Working too hard? New SFU research highlights importance of taking breaks
Work breaks should be seen as recovery opportunities that foster employee well-being and do not detract from performance, according to a Simon Fraser University researcher.
Zhanna Lyubykh, assistant professor, Management and Organization Studies at the Beedie School of Business led a systematic review of 83 studies focused on the role of work breaks in fostering well-being and performance. The review is currently in press in the Journal of Occupation Health Psychology.
The researchers highlight the benefits of taking regular breaks during the work day. These benefits include a range of well-being indicators, such as decreasing the amount of stress, emotional exhaustion, cognitive irritation and sleeping problems. Taking more frequent work breaks of 10 minutes or more improves psychological well-being, and there is some evidence showing improvements in physical well-being such as reducing back pain.
While some organizations might be concerned that breaks require time and, as a result, may detract from performance, the researchers note that taking breaks does not have a negative impact on employee performance. In fact, breaks can improve some performance indicators.
The length of time or frequency of breaks appears to matter less compared to how employees spend their time while on break.
The most prevalent work break activity was social media use with 97 per cent of workers engaging with social media on their break. However, social media use had mixed results such as boosting work engagement one hour later but decreasing creativity.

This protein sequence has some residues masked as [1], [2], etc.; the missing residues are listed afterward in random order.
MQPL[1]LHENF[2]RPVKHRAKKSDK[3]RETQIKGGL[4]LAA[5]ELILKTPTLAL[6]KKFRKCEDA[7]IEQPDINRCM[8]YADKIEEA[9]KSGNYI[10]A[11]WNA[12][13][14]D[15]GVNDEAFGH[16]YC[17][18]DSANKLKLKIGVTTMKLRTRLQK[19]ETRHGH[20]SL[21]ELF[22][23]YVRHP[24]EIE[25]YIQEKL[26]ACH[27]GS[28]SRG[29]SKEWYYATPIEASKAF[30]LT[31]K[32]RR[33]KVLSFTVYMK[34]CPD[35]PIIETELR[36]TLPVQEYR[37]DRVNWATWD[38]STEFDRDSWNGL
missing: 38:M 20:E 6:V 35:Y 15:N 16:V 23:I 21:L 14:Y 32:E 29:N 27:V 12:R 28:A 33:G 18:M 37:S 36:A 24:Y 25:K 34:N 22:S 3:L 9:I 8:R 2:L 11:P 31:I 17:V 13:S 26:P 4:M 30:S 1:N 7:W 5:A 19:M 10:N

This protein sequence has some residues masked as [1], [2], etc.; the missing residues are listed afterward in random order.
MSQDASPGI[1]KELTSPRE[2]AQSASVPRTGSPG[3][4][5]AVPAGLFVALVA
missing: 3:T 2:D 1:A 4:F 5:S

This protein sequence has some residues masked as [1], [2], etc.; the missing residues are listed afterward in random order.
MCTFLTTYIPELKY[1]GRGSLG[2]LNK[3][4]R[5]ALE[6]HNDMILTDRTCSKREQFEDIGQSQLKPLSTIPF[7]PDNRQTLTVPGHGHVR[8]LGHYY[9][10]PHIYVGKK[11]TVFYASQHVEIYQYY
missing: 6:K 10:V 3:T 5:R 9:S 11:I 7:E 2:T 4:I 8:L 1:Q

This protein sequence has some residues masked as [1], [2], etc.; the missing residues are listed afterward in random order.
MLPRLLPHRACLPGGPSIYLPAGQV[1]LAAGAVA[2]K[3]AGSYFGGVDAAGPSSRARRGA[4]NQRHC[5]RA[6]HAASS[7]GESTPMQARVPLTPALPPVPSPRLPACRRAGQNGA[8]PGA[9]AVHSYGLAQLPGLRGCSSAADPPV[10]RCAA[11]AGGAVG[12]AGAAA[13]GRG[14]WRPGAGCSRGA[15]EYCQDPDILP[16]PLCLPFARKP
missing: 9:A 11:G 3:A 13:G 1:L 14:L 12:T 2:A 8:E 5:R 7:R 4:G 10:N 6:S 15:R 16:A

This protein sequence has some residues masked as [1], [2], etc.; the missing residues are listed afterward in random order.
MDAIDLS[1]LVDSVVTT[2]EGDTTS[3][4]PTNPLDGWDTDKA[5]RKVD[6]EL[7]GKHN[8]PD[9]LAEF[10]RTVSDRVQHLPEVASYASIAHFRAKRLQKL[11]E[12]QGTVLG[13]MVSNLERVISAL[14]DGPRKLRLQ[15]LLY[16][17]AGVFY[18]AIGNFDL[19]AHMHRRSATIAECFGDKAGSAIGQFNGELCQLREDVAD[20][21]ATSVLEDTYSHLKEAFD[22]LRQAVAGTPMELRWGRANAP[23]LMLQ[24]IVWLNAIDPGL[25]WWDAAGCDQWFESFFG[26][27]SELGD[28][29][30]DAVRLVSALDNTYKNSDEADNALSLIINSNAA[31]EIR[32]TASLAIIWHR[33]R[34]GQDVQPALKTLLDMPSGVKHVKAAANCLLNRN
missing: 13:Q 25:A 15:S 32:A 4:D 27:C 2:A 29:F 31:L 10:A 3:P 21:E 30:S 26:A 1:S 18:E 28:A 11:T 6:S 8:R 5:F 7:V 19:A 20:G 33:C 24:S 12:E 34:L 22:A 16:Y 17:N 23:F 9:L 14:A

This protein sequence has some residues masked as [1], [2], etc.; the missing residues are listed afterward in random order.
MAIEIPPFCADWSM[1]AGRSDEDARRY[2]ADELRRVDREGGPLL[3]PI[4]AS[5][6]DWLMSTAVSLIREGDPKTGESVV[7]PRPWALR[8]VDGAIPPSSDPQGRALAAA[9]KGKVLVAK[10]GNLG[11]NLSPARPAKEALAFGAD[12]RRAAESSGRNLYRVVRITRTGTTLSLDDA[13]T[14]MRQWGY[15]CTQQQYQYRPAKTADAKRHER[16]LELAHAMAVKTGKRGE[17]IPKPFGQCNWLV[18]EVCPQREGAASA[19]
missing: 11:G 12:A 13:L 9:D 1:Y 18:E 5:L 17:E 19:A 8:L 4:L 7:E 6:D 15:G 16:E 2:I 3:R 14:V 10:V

Exercising while on break did not have a notable impact on employee performance but improved psychological and physical well-being.
Socializing during breaks can be beneficial as long as it is not forced and colleagues refrain from work-related conversations. One study found that workers experienced a reduction in stress when they interacted with a therapy dog while on break. These findings suggest that employees need to choose wisely with regards to activity and company while on break.
The location and timing also matters. Taking a break outdoors compared to indoors with access to greenspace contributed to feelings of restoration. Timing breaks for after lunch in the afternoon was also more effective in reducing emotional strain than those taken at any other times.
To encourage employees to take breaks, managers and organizations need to foster positive attitudes toward breaks in the workplace. “When employees see work breaks as useful and necessary, they are less likely to skip or shorten their break,” says Lyubykh.
“Organizations can help by introducing unstructured break periods that allow employees to take breaks as needed. Studies show that employees who can choose when they take their breaks experience less stress compared to workplaces that have an overly rigid work break schedule.”